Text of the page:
The Thick of It

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Tuesday, May 11, 2010

The two-headed beast

After spending an intense month campaigning to turn Islington Labour again I can now turn my thoughts back to blogging. Politics is interesting again. Everyone is talking about it. Nick Clegg is talking to everyone.

My expectation was that the election would produce a narrow Tory victory. It has produced a hung parliament which has left Nick Clegg as king-maker despite his party's own disappointing election results. I have commented on the World Service twice since the election that this was the election that everybody lost. Labour lost being in charge. The Tories had expected to win a majority and failed after the electorate who might have been ready for a change were not convinced by David Cameron. The Lib Dems failed to capitalise on Clegg's short-lived popularity after the leader debates.

Which way should the Lib Dems face? I have said before that until they decide whether they are predominately a classical liberal party or a social democratic party the Lib Dems will not be able to progress. Having to choose between a coalition with the Tories or Labour might force the issue. It could end up breaking the Lib Dems as members and voters might punish them for picking the "wrong" side in a coalition deal.

The evidence from local government suggest that the Lib Dems are happier bedfellows of the Tories than with Labour. This counters the commonly held view that the Lib Dems are quite left wing. They are not. Their party has typically sided with the Tories in local government when given the option to keep Labour out. See examples in Birmingham and Southwark. Now that they can smell power they are doing whatever they can to get their hands on it and I expect the Lib Dems to do whatever they can to get what they want. They want power and the want electoral reform.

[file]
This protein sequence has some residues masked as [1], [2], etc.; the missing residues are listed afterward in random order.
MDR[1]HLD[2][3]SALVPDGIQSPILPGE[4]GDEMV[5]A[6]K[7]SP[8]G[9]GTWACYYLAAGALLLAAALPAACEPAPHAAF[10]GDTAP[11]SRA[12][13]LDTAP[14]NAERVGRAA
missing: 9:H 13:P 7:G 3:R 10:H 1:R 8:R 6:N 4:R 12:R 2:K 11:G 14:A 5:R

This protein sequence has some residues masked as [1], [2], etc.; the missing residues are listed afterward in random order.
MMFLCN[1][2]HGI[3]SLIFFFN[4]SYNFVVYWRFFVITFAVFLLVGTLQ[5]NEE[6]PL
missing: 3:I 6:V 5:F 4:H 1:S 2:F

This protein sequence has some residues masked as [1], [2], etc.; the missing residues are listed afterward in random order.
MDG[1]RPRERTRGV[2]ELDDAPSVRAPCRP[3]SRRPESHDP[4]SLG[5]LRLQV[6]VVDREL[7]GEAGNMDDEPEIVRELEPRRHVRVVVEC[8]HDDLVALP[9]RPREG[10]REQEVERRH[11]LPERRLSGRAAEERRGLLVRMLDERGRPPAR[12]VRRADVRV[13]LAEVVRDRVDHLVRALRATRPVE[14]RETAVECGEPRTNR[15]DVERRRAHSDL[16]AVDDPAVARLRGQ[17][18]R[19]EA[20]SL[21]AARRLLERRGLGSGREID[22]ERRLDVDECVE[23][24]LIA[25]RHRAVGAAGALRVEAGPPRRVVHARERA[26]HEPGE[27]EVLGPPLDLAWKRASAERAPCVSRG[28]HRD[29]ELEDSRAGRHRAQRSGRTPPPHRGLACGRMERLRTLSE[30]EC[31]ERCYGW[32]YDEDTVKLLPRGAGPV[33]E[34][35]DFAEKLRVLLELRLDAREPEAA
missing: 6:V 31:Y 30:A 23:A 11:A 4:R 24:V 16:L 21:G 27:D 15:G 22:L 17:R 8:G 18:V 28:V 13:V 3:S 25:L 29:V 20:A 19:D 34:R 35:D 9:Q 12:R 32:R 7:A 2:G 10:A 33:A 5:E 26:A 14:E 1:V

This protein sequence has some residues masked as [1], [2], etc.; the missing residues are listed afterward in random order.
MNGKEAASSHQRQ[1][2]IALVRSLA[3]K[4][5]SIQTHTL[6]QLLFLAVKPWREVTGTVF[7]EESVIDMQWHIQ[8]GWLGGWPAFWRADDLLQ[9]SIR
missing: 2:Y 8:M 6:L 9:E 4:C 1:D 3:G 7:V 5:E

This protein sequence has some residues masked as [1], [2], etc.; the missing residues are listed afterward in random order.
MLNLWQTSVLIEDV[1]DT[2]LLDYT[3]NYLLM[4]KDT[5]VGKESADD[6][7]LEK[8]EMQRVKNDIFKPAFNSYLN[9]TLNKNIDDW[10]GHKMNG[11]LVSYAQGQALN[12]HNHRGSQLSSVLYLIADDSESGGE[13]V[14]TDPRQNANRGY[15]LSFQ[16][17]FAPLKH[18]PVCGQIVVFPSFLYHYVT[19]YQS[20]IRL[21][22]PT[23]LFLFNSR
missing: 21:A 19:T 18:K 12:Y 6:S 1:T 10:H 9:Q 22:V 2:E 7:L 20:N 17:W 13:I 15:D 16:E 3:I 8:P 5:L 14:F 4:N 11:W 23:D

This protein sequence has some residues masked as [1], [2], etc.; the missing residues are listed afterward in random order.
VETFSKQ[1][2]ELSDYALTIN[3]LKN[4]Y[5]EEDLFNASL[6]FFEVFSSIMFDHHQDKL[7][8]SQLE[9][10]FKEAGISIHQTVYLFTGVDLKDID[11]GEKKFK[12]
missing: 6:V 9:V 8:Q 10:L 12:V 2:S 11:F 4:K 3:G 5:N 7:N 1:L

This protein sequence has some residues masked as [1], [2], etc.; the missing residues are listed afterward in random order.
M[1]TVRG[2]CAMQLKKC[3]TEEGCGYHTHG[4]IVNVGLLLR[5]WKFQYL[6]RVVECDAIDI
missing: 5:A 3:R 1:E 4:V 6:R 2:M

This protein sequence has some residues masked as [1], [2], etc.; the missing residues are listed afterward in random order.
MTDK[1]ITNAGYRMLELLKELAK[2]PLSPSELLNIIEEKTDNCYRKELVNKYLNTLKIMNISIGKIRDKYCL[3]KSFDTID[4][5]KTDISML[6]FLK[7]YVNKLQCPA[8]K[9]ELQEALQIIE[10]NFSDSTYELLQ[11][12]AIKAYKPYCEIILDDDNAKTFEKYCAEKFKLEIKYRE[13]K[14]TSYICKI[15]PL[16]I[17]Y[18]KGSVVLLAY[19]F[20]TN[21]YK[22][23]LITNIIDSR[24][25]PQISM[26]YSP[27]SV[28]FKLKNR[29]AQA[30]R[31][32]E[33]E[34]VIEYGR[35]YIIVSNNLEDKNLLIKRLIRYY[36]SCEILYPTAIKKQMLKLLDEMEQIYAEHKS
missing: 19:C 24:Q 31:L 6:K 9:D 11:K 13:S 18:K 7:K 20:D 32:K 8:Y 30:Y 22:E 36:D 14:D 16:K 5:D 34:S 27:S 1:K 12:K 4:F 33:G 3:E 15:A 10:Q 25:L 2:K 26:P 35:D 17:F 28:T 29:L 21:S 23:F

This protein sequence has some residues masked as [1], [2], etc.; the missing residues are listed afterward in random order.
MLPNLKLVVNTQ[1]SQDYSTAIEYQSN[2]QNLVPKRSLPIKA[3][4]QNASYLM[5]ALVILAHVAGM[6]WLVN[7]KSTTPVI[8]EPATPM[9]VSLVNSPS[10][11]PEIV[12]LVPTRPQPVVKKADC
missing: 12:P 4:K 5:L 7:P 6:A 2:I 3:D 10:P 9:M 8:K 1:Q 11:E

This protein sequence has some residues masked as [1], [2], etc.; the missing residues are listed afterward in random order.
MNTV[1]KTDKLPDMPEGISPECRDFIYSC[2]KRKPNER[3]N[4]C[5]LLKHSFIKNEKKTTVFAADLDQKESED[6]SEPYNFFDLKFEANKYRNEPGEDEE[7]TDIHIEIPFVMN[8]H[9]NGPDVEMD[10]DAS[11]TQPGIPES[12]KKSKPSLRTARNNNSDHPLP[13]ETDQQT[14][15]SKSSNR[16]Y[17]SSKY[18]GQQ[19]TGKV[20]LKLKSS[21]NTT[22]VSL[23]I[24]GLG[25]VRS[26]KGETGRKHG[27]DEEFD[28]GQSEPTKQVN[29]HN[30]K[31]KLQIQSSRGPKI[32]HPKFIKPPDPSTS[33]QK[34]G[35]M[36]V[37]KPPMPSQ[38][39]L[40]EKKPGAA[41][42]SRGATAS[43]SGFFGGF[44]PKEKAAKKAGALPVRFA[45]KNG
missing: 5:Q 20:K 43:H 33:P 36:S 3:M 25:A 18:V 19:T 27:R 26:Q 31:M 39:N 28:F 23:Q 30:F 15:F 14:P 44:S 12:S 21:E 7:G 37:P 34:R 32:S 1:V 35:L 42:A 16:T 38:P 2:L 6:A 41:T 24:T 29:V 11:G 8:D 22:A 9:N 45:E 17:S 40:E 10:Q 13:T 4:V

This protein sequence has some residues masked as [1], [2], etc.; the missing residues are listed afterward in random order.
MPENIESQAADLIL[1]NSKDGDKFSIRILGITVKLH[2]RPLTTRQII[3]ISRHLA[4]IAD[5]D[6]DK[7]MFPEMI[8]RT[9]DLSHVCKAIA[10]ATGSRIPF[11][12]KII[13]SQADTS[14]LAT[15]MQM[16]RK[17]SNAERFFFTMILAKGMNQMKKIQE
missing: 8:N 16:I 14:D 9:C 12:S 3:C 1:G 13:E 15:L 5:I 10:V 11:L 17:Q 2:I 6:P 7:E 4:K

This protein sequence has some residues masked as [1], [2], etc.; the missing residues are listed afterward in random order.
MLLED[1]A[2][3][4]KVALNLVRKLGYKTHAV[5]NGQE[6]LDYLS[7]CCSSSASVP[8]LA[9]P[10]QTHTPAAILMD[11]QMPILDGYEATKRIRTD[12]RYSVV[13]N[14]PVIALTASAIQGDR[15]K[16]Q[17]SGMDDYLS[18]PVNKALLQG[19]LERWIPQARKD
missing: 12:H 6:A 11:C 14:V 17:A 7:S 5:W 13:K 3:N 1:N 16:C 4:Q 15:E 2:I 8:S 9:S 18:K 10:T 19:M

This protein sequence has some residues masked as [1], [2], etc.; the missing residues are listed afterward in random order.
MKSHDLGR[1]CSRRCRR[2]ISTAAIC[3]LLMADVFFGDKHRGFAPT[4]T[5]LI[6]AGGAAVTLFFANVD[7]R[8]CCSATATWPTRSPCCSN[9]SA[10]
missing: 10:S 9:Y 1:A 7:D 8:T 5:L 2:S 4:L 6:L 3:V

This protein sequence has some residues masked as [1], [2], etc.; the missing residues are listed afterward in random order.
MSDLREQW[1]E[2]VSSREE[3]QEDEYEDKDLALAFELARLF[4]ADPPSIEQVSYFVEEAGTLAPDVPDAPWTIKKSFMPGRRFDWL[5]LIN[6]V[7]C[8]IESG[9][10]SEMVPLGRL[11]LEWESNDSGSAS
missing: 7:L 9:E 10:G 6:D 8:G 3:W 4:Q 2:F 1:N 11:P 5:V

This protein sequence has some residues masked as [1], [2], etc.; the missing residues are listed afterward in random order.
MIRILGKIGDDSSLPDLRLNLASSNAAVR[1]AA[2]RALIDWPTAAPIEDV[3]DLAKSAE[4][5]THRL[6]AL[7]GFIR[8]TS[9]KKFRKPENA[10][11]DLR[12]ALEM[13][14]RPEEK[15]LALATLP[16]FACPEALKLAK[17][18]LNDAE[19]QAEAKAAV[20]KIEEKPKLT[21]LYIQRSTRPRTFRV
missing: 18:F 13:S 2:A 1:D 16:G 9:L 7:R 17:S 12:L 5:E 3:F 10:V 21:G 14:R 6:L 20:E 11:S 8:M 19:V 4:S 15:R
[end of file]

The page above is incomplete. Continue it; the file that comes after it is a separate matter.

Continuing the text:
Positions in cabinet could do for the Lib Dems what the second world war did for Labour. It will give them experience and credibility in government that they currently lack. Electoral reform is the important second stage because it then gives them a chance of an electoral breakthrough, impossible for a third party under first past the post.

Getting a referendum on electoral reform might get the Lib Dems a temporary seat at the cabinet table but it might not deliver the full scale reform the party wants. If the country votes against reform or if it seriously wounds the party by angering those against a Tory/Labour/any coalition then the Lib Dems might go from king-maker to dodo.

9 comments:

Anonymous said...

The Lib Dems in our metropolitan cities are one-nation tories, not 'liberals' at all.

Anonymous said...

Libdems may or may not be left-wing in the tradiional sense of the word but they are much more left-wing than new labour, take a look at their corresponding manifestos. It is also a reason why a tory-libdem coalition couldn't work. you can't have the right wing tories ousting the marginally less right-wing new labour with the help of the new left in british politics. the whole thing is very interesting and very much of an impasse on all sides I think.

Anonymous said...

Lib Dems are more left than Labour are.

Stephen Henderson said...

"Libdems may or may not be left-wing in the tradiional sense of the word but they are much more left-wing than new labour, take a look at their corresponding manifestos"

Or perhaps look instead at the IFS analysis of the tax policy in the LibDem manifesto which massively redistributes cash to the errr.... upper middle classes (5-8th percentiles gaining most).

Mike Katz said...

Look at Camden. Four years of Lib Dem led coalition with the Tories with a programme of selling off council homes, privatising caretaking on estatesm hiking up care charges, cutting services and vol sector funding - the verdict was pretty clear, as well as in Brent next door.